Detecting depression after pregnancy: the validity of the K10 and K6 in Burkina Faso.
Objective: The K10 and K6 are short rating scales designed to detect individuals at risk for depressive disorder, with or without anxiety. Despite being widely used, they have not yet been validated for detecting postnatal depression. We describe the validity of these scales for the detection of postnatal depression in Burkina Faso. Method: The English language version of the K10 questionnaire was translated into West African French and local languages for use in Burkina Faso. Scores for 61 women were compared with the diagnostic interview made by a local psychiatrist within 3 days of administering the K10. Results: Clinical assessment found that 27 (44%) women were probable cases of depression. Internal consistency of K10 and K6 scores, defined by Cronbach's alpha coefficient, was 0.87 and 0.78, respectively, indicating satisfactory reliability. The performance of the scores was not significantly different, with areas under the curve of 0.77 and 0.75 for the K10 and K6, respectively. To estimate prevalence of depression, we suggest cut-offs of less than or equal to 14 for the K10 and between less than or equal to 9 and less than or equal to 11 for the K6 for identifying women at high risk of depression. At less than or equal to 14, the K10 has 59% sensitivity, 91% specificity; at less than or equal to 10, the K6 has 59% sensitivity and 85% specificity. Conclusion: This study suggests that K10 and K6 are reasonably valid measures of depression among postpartum women in Burkina Faso and can be used as relatively cheap tools for estimating prevalence of postnatal depression in developing countries.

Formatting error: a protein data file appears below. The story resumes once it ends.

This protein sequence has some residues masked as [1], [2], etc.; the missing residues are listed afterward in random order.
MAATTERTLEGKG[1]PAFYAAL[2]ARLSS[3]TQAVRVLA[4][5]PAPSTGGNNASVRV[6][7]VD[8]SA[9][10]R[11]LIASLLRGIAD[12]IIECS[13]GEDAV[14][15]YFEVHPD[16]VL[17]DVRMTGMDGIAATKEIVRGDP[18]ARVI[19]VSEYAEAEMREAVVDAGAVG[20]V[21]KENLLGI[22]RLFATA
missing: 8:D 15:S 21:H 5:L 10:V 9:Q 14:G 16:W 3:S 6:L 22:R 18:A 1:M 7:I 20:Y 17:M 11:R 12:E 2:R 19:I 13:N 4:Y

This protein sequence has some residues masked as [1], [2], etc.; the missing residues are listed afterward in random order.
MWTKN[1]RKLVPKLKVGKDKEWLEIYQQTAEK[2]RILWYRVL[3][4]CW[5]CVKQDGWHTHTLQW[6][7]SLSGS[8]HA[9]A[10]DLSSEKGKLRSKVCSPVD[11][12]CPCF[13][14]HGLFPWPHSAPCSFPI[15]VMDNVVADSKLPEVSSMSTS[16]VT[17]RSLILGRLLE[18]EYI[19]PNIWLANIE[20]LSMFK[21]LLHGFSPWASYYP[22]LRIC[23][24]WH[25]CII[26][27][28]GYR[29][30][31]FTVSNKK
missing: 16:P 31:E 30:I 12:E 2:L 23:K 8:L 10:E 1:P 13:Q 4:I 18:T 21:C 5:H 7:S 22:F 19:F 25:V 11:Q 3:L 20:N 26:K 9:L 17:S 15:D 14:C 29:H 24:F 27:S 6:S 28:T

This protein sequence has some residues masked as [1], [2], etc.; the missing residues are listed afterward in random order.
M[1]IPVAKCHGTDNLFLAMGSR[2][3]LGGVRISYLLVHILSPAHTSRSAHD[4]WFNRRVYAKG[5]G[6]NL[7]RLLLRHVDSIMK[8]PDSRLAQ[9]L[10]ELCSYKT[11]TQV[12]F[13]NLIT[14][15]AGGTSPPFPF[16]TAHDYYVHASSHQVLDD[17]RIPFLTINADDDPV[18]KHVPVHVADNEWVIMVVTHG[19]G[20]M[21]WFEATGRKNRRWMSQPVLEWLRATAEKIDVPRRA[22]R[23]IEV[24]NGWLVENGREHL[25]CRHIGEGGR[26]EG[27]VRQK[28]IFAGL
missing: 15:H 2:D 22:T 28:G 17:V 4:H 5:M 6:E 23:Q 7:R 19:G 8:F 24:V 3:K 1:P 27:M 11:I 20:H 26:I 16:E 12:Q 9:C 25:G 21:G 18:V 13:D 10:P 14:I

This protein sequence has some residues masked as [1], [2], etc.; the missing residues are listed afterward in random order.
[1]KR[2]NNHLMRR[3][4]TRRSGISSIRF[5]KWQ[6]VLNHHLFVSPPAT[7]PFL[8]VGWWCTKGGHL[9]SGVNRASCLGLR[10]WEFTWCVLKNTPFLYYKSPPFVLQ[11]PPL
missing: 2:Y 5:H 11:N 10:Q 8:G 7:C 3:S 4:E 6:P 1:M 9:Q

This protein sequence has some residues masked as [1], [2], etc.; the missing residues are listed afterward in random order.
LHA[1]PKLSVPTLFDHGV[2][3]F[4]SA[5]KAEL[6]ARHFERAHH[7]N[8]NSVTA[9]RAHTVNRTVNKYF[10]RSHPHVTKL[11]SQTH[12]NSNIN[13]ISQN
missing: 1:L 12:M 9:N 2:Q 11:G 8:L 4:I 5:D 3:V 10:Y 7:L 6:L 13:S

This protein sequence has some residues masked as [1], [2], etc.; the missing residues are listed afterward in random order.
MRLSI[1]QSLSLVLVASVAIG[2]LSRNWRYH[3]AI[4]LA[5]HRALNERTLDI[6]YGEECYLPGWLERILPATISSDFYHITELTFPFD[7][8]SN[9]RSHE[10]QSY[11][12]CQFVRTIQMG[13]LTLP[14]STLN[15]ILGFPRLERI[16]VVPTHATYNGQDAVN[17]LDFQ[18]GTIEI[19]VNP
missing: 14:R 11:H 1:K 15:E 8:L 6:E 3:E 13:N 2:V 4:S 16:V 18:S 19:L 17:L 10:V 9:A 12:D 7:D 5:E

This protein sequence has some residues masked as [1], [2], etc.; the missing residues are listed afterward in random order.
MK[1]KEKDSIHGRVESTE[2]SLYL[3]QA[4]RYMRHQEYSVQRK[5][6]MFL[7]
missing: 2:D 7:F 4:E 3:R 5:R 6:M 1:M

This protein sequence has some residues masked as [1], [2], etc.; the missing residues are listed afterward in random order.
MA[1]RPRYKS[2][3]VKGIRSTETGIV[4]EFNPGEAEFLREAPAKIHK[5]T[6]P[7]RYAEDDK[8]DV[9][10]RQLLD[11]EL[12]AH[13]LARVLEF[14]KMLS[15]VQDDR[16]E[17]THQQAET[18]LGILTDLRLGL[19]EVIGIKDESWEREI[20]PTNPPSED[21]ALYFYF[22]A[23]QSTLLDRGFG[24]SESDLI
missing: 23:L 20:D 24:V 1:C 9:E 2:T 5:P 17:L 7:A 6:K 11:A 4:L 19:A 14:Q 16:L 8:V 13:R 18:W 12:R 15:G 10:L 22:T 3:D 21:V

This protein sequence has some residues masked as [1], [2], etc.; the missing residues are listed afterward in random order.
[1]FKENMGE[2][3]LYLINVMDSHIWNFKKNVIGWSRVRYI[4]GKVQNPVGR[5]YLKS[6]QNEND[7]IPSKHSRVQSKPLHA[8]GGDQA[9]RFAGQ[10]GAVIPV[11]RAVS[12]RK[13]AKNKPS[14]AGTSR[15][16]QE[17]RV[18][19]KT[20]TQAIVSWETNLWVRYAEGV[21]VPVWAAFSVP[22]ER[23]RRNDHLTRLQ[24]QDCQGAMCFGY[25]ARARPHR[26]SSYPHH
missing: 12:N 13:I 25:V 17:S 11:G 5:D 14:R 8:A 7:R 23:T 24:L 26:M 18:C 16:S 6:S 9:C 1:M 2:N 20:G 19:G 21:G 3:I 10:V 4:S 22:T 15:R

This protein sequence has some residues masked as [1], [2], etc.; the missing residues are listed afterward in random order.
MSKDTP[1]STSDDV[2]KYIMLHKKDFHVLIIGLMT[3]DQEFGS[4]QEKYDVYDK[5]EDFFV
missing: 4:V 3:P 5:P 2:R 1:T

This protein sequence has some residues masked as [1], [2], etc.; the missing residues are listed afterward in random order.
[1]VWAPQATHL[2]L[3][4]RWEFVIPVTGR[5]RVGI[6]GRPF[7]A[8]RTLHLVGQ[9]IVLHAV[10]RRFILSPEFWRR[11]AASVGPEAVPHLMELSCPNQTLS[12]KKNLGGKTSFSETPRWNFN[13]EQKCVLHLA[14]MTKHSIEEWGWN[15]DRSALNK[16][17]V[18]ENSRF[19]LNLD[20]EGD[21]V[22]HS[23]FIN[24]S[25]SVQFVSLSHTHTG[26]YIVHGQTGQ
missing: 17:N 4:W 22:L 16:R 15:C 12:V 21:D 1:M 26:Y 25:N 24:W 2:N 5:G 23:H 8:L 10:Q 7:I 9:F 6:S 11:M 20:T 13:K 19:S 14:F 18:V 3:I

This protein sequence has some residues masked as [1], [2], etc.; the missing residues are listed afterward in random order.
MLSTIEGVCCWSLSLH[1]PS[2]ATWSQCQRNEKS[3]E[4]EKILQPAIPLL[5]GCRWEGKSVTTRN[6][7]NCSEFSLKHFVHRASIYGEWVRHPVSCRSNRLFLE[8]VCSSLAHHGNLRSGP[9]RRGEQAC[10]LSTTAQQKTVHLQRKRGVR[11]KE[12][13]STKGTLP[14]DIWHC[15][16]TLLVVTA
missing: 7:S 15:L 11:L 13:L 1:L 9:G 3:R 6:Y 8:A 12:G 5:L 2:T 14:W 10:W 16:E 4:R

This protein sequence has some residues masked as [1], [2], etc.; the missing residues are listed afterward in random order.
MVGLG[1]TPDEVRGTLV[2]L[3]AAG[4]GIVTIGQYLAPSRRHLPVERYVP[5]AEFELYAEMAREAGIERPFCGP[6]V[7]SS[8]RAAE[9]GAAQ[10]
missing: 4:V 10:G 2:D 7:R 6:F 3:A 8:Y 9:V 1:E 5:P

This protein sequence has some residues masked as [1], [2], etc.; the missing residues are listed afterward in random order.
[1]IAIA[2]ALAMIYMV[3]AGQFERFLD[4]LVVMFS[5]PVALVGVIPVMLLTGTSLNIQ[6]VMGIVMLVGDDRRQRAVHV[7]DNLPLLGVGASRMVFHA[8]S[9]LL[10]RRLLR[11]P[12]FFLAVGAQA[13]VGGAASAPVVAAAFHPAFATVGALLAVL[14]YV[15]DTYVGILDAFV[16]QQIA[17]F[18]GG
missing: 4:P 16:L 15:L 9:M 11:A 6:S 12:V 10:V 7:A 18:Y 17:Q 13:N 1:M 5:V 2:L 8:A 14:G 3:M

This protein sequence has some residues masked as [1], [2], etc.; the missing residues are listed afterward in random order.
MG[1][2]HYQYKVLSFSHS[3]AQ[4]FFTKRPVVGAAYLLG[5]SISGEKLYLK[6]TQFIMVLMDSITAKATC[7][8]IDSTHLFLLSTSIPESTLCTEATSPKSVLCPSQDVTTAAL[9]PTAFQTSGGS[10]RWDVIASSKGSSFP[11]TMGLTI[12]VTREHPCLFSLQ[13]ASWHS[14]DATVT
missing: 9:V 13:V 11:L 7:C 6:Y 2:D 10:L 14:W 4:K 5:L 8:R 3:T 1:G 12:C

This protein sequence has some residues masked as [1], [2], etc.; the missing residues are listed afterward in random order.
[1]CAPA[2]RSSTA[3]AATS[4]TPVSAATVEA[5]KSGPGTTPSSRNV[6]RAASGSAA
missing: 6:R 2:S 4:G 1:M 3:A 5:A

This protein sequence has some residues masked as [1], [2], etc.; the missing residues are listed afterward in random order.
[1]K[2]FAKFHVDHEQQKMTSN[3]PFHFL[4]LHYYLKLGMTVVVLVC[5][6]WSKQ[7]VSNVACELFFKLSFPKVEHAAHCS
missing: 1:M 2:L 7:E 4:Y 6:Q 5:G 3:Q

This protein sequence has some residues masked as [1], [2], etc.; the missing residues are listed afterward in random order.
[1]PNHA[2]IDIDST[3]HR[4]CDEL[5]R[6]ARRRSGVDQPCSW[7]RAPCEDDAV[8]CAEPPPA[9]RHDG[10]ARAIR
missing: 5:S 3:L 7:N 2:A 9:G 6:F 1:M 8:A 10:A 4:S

Tropical Medicine and International Health, doi:10.1111/j.1365-3156.2007.01906.x, volume 12, no. 10, pp. 1225-1229, 2007